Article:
Later, I asked my father how these people died. Were they gassed in concentration camps? Did they starve to death? He told me none died in concentration camps. All were rounded up and shot in the towns where they lived. They died in Krzerneniec, Szumsk, Odessa, Derechin, and other places. All innocent people. The places where they died sound unfamiliar, but their names and ages don't. Many of their first names are the names of my Jewish friends. Their ages sound like the ages of my siblings, my parents, my aunts and uncles, my grandparents. Imagine how many more relatives I would have had if those 74 had survived. It is too late to help them. But it is not too late to help others who are being killed because of their religion. Elie Wiesel, author and survivor of the Holocaust, compared the situation in Bosnia today to the Holocaust 50 years ago.
Fifty years from now, do we want to be shaking our heads and wondering why no one did anything? No! Fifty years from now, do you want to be reading an article like this, by a young girl who discovered that many of her relatives were killed? No! We must do something!
But it is not enough to stop the killing in Bosnia. We must also remember the killing in Germany, Poland and Austria. We must make their memories live on. One way is by reading the names of our dead relatives to an auditorium full of high school students.
When you hear Nechama Azoff, child, Derechin, remember that horrors can occur in a "civilized world." Horrors can occur in the middle of a prosperous country where art and music flourish. Horrors can occur in the middle of a city that hosted the Olympics ten years ago.
When you hear Sarah Duchovny, 39, Szumsk, remember that there are those who attempt to rewrite history and say that the Holocaust never occurred. If they say this while there are living, breathing, survivors, imagine what they might say when everyone is gone. Some claim that they were "moved" (how do you hide six million people?), others simply claim that these six million never existed (how can you deny the existence of six million people?). These people have the right to free speech, but you do also.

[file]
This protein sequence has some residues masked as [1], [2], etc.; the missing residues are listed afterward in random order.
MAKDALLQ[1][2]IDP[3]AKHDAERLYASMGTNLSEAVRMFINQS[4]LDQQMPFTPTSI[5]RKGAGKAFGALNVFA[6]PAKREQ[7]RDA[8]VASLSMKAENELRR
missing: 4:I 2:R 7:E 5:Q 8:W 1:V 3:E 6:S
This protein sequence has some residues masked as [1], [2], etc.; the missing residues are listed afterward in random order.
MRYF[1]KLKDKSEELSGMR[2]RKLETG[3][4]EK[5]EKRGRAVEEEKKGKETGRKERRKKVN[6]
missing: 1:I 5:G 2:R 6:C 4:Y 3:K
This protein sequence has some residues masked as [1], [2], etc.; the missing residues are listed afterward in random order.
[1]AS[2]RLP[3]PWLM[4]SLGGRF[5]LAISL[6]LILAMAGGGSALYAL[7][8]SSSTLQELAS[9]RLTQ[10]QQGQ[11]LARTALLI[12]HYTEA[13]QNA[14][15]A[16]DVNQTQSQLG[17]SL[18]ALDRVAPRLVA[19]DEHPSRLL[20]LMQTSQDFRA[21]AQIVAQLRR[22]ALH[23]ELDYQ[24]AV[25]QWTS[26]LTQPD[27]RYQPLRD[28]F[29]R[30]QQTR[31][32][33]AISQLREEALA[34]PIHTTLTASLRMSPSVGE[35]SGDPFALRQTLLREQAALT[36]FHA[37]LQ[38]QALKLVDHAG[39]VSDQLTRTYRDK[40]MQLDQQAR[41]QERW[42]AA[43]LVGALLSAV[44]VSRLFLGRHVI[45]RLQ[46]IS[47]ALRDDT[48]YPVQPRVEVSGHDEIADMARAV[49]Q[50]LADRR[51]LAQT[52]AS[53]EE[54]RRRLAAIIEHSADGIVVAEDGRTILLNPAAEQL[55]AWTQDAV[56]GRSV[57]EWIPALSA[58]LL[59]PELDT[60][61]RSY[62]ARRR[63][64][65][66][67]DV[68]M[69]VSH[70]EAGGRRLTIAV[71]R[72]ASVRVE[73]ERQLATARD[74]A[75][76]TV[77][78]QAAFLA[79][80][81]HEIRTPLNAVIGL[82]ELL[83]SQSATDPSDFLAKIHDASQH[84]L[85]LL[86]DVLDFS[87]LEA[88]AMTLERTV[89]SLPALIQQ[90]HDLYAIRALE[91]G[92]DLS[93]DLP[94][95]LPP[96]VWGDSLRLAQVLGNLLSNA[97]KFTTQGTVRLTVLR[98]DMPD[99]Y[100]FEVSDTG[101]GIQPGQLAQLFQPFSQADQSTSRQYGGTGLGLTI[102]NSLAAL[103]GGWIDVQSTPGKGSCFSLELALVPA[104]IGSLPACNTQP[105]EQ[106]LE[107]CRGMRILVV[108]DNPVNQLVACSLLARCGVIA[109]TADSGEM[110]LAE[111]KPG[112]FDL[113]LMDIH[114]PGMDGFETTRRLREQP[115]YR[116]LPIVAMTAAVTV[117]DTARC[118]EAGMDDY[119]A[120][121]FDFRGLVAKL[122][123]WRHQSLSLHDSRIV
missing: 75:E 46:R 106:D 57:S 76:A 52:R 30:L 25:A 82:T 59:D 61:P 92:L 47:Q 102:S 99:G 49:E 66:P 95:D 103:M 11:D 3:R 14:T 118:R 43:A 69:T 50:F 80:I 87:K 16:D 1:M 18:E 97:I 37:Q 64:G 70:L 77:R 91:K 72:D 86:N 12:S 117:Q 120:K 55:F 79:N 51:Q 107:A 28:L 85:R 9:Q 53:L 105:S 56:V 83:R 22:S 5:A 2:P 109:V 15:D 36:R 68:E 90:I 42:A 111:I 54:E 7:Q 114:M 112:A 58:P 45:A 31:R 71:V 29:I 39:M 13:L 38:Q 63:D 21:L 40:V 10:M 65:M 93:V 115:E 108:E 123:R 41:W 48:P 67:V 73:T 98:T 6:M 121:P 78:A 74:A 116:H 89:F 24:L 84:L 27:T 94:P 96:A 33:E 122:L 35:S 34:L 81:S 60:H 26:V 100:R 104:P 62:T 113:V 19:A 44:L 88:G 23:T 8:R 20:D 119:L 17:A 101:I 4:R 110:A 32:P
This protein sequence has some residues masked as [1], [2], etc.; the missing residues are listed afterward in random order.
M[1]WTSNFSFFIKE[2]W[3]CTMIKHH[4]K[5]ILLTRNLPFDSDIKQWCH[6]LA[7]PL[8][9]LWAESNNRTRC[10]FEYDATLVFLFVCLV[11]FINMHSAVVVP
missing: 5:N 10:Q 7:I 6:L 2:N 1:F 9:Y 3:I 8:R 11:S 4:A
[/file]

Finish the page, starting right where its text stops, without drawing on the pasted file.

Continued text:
When you hear Shmuel Bitansky, 30's, his wife and two sons, remember that while this small family died, there are those who lived. They have stories to tell. Listen to these stories, record them, and tell them to others. Remember these stories for future generations.
When you hear Tamar Barshap, 23, Krzemeniec, remember to go to the Holocaust Museum in Washington, D.C. Go see the barracks that people slept in, and the shoes that they wore.
When you hear Nechama, Gitel, Pearl, Avramel, Chaim, and Zvia Azoff, all children, all died in Derechin, remember the words of the philosopher George Santayana. "Those who cannot remember history are condemned to repeat it."
I will never think of the Holocaust the same way. I always felt sad, as a Jew, that so many had to die. But now, knowing that they killed my great-great grandfather, I feel differently.
This is in memory of the 20 dead that I mentioned in this article, the 54 others who were also relatives, and the millions and millions of others who were killed because they were Jewish.
It was published in The 21st Century, a monthly, regional, teen newspaper that I contributed to regularly for close to six years (1991-1997). It's now called Teen Ink and has an online presence. If you search the website for my first name, you can find everything that I ever published there. Some of the pieces are better than others. I might post some of the better ones here someday, so you can see how my writing career began.
I hear what you're saying about needing to focus one's attentions on present problems. Not to forget the past, but also not to dwell on it. Most of us only have so much mental energy to invest, and we need to take care of ourselves in the here and now.